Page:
Health Care is Not a Right

Nancy Pelosi appeared on Meet the Press this weekend and offered her usual parade of inane and evasive talking points.  But the one that had me flinging the remote against the wall was the banal assertion that “health care is a right.”  No Nancy, it most certainly is not a right as our rights are (supposed to be) understood.

The genius of Magna Carta was its codification of a revolutionary concept: that our rights are natural and inherent in the law of the land. This means that “the law” as understood by those British rebels at Runnymede predated any arbitrary laws designed by men. It was a radical and unique notion for humans to declare that their rights were natural and that man’s laws were always subordinate to the natural law that existed (but prior to 1215, was never really acknowledged) before. Rights such as habeus corpus, representative democracy and property rights were enshrined in Magna Carta. The spirit of these British pioneers achieved its highest embodiment with the US Constitution in 1787 and the Bill of Rights in 1789. Many today do not realize that the addition of an enumerated list of “rights” to the Constitution was a controversial and bitterly contested idea. Which brings us back to the very meaning of “rights.”

The reason the Bill of Rights was so controversial owes much to Magna Carta. Seeding the idea that rights were natural and precluded any efforts by the State to take them from individuals, the fundamental premise of liberty thus germinated for centuries, culminating in the purest elevation of individual over State in Philadelphia. Rights were perceived as negative, in the sense that they outlined what the State could not negate from the individual: life, property, jury trial, etc. But for many of the Founders, rights were innumerable, and thus need not be transcribed as amendments to the Constitution. These men feared that a list of rights would lead to the State ultimately assuming that any rights not explicitly written down were not rights at all, or rather that anything not contained in the Bill of Rights would fall to the dominion of the State. A compromise was reached eventually, wherein the 9th amendment (ratified 1791) allowed that all other rights not transcribed in prior amendments were still in fact individual rights that the State could do nothing to negate. The prevailing argument that won out in the end was that certain rights just needed to be codified, but that the rest were still important and still the province of the individual, not the State.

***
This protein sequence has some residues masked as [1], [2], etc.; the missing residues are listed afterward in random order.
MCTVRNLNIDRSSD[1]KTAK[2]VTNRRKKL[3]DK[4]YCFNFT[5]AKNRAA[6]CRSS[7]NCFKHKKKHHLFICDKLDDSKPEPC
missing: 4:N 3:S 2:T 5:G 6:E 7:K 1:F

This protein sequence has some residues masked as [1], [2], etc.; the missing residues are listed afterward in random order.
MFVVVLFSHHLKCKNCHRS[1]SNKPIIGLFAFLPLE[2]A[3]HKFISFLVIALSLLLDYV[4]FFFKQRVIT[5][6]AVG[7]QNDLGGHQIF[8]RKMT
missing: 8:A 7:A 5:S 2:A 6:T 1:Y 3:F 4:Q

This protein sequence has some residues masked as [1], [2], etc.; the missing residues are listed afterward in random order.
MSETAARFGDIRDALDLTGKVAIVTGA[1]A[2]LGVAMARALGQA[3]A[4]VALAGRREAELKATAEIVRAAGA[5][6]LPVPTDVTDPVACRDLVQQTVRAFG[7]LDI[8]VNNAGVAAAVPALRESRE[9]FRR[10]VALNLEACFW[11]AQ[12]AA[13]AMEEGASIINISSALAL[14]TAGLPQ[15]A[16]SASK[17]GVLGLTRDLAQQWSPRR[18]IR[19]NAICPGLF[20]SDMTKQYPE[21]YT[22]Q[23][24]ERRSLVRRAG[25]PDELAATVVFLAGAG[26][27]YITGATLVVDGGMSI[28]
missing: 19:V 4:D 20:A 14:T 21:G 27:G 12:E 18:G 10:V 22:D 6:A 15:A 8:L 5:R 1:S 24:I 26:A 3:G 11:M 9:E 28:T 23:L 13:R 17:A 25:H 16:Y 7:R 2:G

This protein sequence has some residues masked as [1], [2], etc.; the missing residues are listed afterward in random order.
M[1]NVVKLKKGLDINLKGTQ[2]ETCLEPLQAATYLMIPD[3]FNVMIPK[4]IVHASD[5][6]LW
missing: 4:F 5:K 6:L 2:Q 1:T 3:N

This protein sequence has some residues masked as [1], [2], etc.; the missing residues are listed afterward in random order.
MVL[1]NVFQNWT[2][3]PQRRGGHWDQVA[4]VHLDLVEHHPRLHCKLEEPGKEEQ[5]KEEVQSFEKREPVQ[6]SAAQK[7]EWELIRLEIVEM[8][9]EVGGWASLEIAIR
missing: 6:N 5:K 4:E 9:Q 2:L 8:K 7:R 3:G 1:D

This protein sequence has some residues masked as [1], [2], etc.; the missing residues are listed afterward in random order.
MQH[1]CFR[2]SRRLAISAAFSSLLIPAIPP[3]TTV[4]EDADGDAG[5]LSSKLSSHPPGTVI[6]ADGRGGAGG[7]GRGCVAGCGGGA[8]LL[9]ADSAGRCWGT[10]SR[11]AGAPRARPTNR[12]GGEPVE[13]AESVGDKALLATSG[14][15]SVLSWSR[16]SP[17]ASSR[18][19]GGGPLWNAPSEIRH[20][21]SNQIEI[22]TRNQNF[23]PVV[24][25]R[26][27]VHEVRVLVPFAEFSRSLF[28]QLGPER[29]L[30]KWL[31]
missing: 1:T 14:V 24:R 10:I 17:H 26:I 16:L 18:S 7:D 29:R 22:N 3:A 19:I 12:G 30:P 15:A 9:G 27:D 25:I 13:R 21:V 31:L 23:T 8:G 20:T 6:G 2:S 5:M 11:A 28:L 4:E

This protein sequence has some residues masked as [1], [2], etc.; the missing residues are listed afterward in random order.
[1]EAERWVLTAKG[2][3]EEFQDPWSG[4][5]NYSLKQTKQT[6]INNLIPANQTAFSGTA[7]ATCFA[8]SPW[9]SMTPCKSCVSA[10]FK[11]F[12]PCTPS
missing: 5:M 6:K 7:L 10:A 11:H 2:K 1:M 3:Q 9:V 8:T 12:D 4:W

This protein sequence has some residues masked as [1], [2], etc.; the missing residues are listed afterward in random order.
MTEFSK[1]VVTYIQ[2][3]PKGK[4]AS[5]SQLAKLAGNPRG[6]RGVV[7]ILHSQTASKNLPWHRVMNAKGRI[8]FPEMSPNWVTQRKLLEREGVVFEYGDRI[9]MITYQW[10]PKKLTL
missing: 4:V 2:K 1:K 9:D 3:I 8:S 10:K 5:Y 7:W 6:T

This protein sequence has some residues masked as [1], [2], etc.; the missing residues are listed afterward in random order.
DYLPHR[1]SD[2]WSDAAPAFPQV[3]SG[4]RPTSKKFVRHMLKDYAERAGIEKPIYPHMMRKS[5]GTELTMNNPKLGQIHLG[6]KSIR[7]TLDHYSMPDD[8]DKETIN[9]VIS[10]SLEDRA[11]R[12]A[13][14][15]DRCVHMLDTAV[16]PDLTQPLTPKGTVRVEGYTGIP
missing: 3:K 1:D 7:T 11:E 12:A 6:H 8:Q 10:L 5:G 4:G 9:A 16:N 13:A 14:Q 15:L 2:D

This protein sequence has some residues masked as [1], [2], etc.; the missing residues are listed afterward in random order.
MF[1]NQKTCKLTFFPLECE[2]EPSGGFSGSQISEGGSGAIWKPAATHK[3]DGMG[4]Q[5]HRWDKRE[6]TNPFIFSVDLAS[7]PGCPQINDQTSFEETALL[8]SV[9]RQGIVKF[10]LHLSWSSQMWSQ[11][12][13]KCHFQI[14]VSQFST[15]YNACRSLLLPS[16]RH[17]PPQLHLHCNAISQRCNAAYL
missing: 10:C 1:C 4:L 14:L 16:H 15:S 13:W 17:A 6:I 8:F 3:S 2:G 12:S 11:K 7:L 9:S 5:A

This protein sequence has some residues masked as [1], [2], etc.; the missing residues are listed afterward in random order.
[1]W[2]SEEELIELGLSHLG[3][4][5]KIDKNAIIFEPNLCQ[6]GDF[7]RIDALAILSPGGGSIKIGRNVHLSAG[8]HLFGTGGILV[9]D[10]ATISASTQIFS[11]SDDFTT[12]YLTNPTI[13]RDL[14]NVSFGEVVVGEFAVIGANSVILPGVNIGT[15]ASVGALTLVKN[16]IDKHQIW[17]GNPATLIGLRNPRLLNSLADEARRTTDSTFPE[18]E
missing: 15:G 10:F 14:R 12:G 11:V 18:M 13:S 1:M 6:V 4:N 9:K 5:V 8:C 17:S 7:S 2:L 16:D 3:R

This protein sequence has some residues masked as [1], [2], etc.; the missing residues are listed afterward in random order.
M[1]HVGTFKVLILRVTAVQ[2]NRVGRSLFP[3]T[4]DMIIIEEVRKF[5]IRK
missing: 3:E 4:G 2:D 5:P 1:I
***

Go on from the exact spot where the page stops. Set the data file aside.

But there are many “rights” that have evolved over the years, thanks almost exclusively to progressives and socialists, that are best defined as “positive rights.” Health care, shelter, food and wage are the best examples of positive rights. A positive right infers that the State must provide something to you, since it is your “right” to have, say, health insurance. But the State possesses only a single, solitary commodity – force – and therefore is ill-equipped to provide anything to its citizens without forcible redistribution. So in order to provide for positive rights, the State must forcibly take from one to give to another. This is most often done via taxation and, as we all know, much of the impetus for the American Revolution was unjust taxation, so it’s fair to assume that the Founders would have been no fans of positive rights.

And yet this terrible idea persists, and has in fact become so enmeshed in modern conventional wisdom that it is near blasphemy to suggest that things such as health care, food and shelter are anything but “basic human rights.” The provision of positive rights utilizes what Frederic Bastiat dubbed “legal plunder” in his seminal 1850 essay “The Law.” Bastiat maintained that the law was being perverted by factions of society to be used against other factions. Once this practice became normalized, Bastiat feared there would be no end, as the aggrieved faction one day would conspire to pervert the law to its whims and against another faction the next. How prescient he was, as this pitiful reality continues unabated into the 21st century. In order to convince our fellow citizens that legal plunder is wrong, we must disavow them of the idea that positive rights are merited, or even that they exist.

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